It's hard to say which one is most challenging, I guess. You know, every surface has its advantages and disadvantages. I think, in my opinion, for me the hard court is my surface, you know, my favorite surface, the surface where I did the biggest success. You know, I won the Grand Slam there.

Grass obviously requires a lot of attention to the serve and quick points, quick shots, shorter swing. Mentally it's very demanding, I guess.

And clay is the slowest one and requires a lot of physical strength, a lot of long rallies.

So I guess everybody has his preferences. I have played over the years well on all these kind of surfaces. It's good to be an all‑around player and have the success.

Q. Does any one of those particularly require the most from an athlete?

NOVAK DJOKOVIC: Well, I cannot speak in general because, as I said, you know, everybody has preferences, everybody has different feel on every surface. So I can only speak in my name.

And I think, for me, the grass would be the most demanding.

Q. You're the greatest mind we have in our sport, the greatest comic. We're in the print media. Before you did your imitation of John Isner, what qualities would you think before you went into a monologue?

NOVAK DJOKOVIC: You know, the interesting thing is we do a player's show in Monte‑Carlo every year. So Isner‑Mahut is definitely going to be there, is definitely going to take a very funny sketch for next year's show.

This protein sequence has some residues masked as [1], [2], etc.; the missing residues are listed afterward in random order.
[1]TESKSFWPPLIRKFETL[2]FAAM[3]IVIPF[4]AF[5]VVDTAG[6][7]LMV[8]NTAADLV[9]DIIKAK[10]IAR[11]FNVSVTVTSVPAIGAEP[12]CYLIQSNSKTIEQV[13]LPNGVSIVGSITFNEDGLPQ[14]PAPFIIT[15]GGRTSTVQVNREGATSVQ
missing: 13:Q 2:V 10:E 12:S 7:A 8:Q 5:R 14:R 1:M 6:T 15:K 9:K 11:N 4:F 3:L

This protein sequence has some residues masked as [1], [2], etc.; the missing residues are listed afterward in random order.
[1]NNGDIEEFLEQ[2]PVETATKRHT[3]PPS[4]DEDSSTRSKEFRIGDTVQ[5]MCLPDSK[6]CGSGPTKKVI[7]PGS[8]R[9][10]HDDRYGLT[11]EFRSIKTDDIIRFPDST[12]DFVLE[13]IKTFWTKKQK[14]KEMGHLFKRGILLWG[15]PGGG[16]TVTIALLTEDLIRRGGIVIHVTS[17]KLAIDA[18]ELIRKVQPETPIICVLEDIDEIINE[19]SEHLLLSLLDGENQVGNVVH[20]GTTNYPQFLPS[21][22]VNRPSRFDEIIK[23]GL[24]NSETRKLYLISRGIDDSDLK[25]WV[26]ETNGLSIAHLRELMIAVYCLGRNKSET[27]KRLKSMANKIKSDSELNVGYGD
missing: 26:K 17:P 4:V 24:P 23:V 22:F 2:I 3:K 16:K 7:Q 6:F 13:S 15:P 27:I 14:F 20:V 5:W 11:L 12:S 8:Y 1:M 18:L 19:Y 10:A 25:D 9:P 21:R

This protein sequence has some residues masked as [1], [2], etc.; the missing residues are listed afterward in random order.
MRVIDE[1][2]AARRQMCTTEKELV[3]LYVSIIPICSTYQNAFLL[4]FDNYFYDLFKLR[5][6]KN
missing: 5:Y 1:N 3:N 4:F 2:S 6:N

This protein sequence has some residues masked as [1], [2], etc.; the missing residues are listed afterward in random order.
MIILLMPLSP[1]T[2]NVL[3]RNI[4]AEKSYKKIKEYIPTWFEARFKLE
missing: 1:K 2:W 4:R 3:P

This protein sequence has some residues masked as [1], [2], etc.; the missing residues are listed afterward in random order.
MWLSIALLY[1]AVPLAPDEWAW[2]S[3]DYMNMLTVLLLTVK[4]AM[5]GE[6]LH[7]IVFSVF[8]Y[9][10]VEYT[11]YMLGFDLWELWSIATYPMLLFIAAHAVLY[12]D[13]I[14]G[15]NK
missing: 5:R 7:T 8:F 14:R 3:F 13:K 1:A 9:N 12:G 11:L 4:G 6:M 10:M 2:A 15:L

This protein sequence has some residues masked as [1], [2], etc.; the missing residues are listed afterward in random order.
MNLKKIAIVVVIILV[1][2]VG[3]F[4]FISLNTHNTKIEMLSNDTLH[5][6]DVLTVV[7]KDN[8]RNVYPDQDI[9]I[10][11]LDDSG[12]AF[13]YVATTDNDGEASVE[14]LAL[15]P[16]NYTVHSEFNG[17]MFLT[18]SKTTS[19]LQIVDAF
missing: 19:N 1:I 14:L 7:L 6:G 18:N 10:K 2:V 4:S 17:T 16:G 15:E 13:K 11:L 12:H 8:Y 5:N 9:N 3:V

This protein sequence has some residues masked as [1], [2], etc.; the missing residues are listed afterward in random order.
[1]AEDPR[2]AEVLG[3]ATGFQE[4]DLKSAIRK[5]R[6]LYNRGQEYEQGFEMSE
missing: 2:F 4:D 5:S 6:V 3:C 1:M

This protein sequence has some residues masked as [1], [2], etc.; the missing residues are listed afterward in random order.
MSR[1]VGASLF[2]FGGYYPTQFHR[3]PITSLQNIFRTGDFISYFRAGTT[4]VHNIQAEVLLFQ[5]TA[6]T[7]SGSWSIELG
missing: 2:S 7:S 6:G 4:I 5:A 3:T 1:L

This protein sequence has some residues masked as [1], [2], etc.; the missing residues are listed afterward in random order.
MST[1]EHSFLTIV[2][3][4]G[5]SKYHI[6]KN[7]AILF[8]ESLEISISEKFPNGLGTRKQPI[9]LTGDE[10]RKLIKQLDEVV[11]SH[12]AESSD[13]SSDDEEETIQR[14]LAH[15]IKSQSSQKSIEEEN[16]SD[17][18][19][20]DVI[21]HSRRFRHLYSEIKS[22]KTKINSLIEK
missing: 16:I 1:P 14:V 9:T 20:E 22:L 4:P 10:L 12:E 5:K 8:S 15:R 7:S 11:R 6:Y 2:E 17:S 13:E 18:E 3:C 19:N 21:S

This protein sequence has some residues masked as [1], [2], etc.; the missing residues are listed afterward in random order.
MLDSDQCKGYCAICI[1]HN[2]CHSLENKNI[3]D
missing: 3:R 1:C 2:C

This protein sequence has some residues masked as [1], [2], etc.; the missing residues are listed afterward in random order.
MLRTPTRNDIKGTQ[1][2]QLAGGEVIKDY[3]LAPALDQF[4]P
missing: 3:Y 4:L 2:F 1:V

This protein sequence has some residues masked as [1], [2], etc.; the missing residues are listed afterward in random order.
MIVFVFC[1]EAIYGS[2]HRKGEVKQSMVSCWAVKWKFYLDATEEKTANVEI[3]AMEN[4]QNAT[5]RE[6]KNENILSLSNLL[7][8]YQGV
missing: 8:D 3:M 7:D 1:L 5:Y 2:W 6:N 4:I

Q. Is it going to be Michael Jackson doing John Isner?

NOVAK DJOKOVIC: Actually, we were talking about getting that show into public more because if, of course, nobody minds, the players who are taking a part on that show, which I think is going to be very interesting for the people to see players in some other activities off the court. I have been doing it for last five years.

Let me tell you, I've been enjoying every single moment of it. I just like having fun.

The locker room sketches are always the one that is the funniest. It's where the players show their real characters, if you know what I mean.

Q. You mentioned, as a fan watching the Serbia game how frustrating it was, their loss. Do you think you're a frustrating player to watch on behalf of your fans?

NOVAK DJOKOVIC: Yeah, I do have lots of friends in the football team of Serbia. I know a lot of athletes around the world. I know how frustrating it is. It's easy for me to say on the TV, Hey, you run on this side, pass the ball and score. It's not the same on the pitch, you know. It's a lot of pressure involved, expectations.

Of course it's a team sport, so the one individual cannot carry all the team, same for my sport. From their point of view, I could have done some things better on the court. You know, they are cursing and throwing the remote controls when I play. It's all in best wishes toward your friend, of course. But it's not as easy as it seems on the TV.

Q. If for one day you could be a fan and watch yourself on TV, what kind of advice would you give to yourself?

NOVAK DJOKOVIC: I'm very self‑critical, so I don't think I would be very calm.

Q. You've been pretty outspoken about your work on the players council. Can you talk about if you feel satisfied with your term on the council and talk about the election.

NOVAK DJOKOVIC: Uhm, I was very happy that I kind of contributed on the changes there that are about to happen hopefully in the next couple years for us schedule‑wise and some other things.

And, yes, I've tried to take part in those discussions as much as I could. I was delighted that Federer and Nadal were there. That was the idea, you know, us three to get in and try to do something in a favor of the players. And I think we have done great work.

I'm not anymore in the council, but that doesn't mean that I'm not going to stop taking a part in those important issues. So gonna continue on.